Playing with Fire: Producing ESI as Paper

“…Revonet’s producing the e-mails only in hard copy played with fire. ” Magistrate Judge John Facciola, Covad Communications Company v. Revonet, Inc.  I have blogged on parties failing to state a form of production in prior postings and producing parties attempting to produce ESI as paper or non-searchable TIFFs.   In[…]

Read more

Back on the Record: Tips on Deposition Preparation with Technology

I have taken and defended a good number of depositions.  Preparing for deposition requires thoroughness, thoughtfulness, and not being tied to your question outline like a student actor reading a script.  Whether you are “old school” or “new school,” there are many ways to enhance your deposition practice with litigation[…]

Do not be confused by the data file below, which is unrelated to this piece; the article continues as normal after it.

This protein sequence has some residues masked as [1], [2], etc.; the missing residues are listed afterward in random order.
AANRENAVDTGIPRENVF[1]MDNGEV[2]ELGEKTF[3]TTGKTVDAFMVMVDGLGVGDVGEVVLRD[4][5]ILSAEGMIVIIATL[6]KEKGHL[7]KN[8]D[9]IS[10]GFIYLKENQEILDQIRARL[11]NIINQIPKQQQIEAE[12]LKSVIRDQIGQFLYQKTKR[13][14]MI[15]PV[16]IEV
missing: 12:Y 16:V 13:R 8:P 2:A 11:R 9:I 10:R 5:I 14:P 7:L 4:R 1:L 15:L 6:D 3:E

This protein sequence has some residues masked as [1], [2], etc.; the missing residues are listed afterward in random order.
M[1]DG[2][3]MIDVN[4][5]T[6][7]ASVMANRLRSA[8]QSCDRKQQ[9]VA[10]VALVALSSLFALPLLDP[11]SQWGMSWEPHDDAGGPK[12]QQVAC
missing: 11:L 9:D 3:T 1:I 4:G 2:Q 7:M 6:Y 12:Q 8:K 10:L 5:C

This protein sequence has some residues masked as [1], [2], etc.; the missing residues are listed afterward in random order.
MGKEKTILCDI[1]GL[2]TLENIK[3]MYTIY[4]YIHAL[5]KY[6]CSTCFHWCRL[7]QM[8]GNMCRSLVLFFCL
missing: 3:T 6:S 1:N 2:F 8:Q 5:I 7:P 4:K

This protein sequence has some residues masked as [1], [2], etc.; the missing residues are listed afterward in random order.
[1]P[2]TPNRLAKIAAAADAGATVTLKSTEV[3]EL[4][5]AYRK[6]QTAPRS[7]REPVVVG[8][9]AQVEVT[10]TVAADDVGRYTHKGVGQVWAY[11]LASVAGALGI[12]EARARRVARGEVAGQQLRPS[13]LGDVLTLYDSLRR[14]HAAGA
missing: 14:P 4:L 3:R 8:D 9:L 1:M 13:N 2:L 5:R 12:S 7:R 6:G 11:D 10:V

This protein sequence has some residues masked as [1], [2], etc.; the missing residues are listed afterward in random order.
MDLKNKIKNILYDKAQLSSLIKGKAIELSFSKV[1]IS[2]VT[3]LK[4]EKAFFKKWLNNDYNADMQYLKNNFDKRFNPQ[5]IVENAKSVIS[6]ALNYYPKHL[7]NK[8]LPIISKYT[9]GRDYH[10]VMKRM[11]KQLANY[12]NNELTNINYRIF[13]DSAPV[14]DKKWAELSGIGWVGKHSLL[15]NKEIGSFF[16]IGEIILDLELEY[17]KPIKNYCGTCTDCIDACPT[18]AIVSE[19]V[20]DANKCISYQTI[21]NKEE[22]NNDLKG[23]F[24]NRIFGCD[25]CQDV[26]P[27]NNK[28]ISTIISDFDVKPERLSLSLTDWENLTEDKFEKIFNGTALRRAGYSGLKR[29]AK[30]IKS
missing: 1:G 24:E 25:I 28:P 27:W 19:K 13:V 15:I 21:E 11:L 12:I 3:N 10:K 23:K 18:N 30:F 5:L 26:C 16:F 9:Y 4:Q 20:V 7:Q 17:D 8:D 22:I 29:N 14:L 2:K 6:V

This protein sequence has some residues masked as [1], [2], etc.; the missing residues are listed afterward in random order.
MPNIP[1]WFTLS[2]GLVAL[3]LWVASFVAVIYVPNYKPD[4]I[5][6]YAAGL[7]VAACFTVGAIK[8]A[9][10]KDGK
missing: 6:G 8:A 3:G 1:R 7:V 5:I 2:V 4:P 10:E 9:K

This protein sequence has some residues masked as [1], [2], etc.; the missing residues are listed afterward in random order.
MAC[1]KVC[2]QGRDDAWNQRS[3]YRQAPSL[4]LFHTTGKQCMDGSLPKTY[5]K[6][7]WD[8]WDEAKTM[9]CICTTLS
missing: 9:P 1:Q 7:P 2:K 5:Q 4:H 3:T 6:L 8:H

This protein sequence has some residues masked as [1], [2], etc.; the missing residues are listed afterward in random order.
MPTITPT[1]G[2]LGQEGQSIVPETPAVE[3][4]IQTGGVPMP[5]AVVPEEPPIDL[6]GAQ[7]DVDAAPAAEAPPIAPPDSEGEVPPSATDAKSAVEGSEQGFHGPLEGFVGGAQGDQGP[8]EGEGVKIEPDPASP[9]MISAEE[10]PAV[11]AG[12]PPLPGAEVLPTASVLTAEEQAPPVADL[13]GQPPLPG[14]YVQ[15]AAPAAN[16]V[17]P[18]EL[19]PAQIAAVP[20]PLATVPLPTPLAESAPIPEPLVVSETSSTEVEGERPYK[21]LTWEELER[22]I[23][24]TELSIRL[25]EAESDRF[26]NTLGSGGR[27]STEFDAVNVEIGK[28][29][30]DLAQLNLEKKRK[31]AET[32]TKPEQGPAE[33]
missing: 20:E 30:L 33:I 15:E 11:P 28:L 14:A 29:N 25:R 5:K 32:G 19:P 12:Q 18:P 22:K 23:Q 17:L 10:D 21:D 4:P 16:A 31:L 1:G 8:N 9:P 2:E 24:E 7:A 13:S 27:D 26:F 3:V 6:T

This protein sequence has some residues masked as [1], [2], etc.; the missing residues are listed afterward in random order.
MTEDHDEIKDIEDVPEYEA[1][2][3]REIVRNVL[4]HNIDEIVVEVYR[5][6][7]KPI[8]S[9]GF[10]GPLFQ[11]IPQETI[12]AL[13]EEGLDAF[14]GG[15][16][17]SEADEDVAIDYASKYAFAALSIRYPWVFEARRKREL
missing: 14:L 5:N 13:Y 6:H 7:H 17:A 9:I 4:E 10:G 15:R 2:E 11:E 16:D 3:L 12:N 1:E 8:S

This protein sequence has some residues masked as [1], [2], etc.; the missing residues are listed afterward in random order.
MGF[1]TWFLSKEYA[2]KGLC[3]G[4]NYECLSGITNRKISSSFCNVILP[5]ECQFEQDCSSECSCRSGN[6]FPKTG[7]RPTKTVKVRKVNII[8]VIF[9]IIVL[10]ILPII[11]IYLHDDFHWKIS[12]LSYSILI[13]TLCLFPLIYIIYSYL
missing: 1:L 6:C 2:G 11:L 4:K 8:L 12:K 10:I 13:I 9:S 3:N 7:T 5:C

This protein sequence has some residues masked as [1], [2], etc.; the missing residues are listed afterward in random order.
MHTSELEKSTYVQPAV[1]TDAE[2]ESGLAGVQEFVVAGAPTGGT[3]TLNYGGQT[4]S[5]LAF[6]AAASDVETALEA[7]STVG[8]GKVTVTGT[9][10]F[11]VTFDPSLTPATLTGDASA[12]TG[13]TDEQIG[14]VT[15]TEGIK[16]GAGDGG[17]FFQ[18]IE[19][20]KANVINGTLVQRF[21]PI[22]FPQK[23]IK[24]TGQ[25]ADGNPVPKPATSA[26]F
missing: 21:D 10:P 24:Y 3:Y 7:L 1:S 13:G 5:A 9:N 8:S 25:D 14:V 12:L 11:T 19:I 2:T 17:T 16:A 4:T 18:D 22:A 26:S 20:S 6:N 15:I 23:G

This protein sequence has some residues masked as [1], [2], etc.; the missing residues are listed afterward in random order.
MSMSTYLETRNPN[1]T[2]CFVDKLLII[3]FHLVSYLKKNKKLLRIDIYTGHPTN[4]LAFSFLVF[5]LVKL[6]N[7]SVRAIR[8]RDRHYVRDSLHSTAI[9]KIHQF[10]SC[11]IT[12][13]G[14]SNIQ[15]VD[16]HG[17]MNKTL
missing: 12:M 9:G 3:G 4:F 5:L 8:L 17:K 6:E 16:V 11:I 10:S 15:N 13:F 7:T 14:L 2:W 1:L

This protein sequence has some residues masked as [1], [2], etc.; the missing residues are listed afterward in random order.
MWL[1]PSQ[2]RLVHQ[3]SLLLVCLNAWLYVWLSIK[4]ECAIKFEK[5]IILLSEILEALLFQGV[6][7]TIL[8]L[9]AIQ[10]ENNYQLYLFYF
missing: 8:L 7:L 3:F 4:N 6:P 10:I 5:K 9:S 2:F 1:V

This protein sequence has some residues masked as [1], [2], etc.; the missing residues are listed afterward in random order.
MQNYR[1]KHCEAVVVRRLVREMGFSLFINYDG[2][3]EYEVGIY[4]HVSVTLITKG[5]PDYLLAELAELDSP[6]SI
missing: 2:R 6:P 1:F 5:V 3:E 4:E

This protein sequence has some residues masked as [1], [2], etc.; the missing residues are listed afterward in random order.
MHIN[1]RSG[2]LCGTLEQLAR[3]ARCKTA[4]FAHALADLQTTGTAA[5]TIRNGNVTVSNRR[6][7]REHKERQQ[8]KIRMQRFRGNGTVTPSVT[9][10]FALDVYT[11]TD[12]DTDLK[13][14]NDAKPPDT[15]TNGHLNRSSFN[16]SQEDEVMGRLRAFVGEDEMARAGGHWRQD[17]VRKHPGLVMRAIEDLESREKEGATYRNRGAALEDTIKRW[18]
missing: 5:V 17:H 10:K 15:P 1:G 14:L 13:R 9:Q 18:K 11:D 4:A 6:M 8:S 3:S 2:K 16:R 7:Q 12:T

Read more

What Happens When the Requesting Party Does Not State a Form of Production?

Federal Rule of Civil Procedure Rule 34 allows for a requesting party to state the form of production in their request. In the event a requesting party does not state the form of production, the responding party can state the form of production in their reply. However, if no party[…]

Read more

The e-Discovery Chase: Strategies to Reduce Electronically Stored Information in Discovery Requests

All of our tools and toys that generate electronically stored information can frustrate law firms with high e-Discovery costs.  Lawyers who choose to have their discovery productions printed can have nearly 10,000 times more paper than 10 years ago.[1] It is difficult to visualize how “big” ESI can be. WIRED[…]

Read more